Earnings Season & Mobile Shopping by RichardsonGMP
Overseas markets are higher, futures are a little above the zero line, bond yields ticking up, the stage is set for the Democratic National Convention. Big week ahead, we have the Fed meeting Wednesday, Q2 GDP released on Friday and the world’s largest company reporting earnings tomorrow.
Q2 earnings season is progressing nicely with about ¼ of the S&P 500 companies having reported. The positive surprise rate is 80%, higher than usual, and revenue surprises are 60% on the good side, that is higher than usual as well. Positive surprises are most prevalent in tech, financials, health care and consumer sectors. Results are a little lacking in both energy and materials. Turning to growth, the aggregate numbers or roughly flat at the moment. Energy is the big drag, although financials and tech are not helping either. The biggest positive is consumer discretionary, boosted by autos. Overall a good start to the season. One positive aspect that has not been evident in some time is the trade weighted US dollar has been lower in Q2 than Q2 in 2015. That certainly helps those multinationals.
While earnings growth may be returning, it may be needed given valuations are rather elevated. Not alarming levels but certainly not a cheap market. The US market is trading 17.2x forward 12 month consensus estimates while Canada trades at a slight premium of 17.4x. A little earnings growth would help. One reason for elevated valuations is low bond yields, again a risk should yields move higher.
Mobile shopping has overtaken purchases made on computers according to Demandware, a subsidiary of Salesforce.com. Smartphone purchases accounted for 45.1% of all online purchases last quarter, edging out computer based sales. Total purchases made on smartphones has tripled in the past three years as merchants are teaming up with services like Apple Pay and PayPal to help consumer complete transactions on mobile devices. The cumbersome checkout process still provides ahead wind for mobile sales, as it is 11% less likely for a customer to actually complete a transaction on the phone compared to using a computer.
Foreign Buyers of US Homes
A weakening economy and a depreciation Yuan have not phased Chinese buyers. For the second year in a row, they were the number one foreign buyer of US real estate, “with purchases of 29,195 homes totaling about $27 billion from April 2015 through March 2016.” Canadian buyers came in second at 26,851 homes; however, the value of their purchases was only $9 billion. There are a few trends driving purchases from China. First, there is strong demand from recent immigrants. These people come to America ready to buy. Real estate is a natural choice because “home ownership is a very important part of their dream in their newly adopted country.” Higher education is also playing a role. “13% of Chinese home buyers bought houses and condos for their children to live in while at college in 2015-16.”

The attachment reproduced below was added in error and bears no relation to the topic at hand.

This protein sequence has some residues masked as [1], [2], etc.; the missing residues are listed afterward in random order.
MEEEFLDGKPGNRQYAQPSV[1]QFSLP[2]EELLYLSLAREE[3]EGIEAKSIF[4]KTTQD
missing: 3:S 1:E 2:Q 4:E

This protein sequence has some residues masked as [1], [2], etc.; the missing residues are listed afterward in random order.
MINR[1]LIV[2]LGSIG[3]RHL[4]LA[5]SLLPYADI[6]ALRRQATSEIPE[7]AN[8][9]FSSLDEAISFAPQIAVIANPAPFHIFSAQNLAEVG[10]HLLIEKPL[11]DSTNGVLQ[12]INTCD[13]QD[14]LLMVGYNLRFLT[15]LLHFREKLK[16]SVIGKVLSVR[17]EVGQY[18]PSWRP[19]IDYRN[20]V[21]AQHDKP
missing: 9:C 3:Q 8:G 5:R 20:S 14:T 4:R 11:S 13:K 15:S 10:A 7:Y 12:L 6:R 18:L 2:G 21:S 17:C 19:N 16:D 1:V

The will to diversify away from the domestic economy is also a factor. Chinese buyers realize that their economy is decelerating. As such, they are turning to foreign assets for safety. In response, China is trying to reduce the amount of capital leaving the country. That may be the reason that 61% of Chinese home buyers in 2015-2016 were US residents. More from Barron’s here.
Dog Hates Being Flipped Off. Via UNILAD
Yahoo! Inc. is being purchased by Verizon for $4.8bb in cash. The deal includes all Yahoo real estate and most of its intellectual property but excludes their stake in Alibaba and Yahoo Japan. Yahoo web services still attract 1bb monthly active users. Nintendo shares are down near 20% in overseas trading this morning after the stock seems to have overheated, nearly doubling on the back of early success of the application the company has a 13% stake in. Suncor is hoping to maintain their current emission level through 2030 while increasing production. They hope they can cut emissions by 30% per barrel to achieve this goal.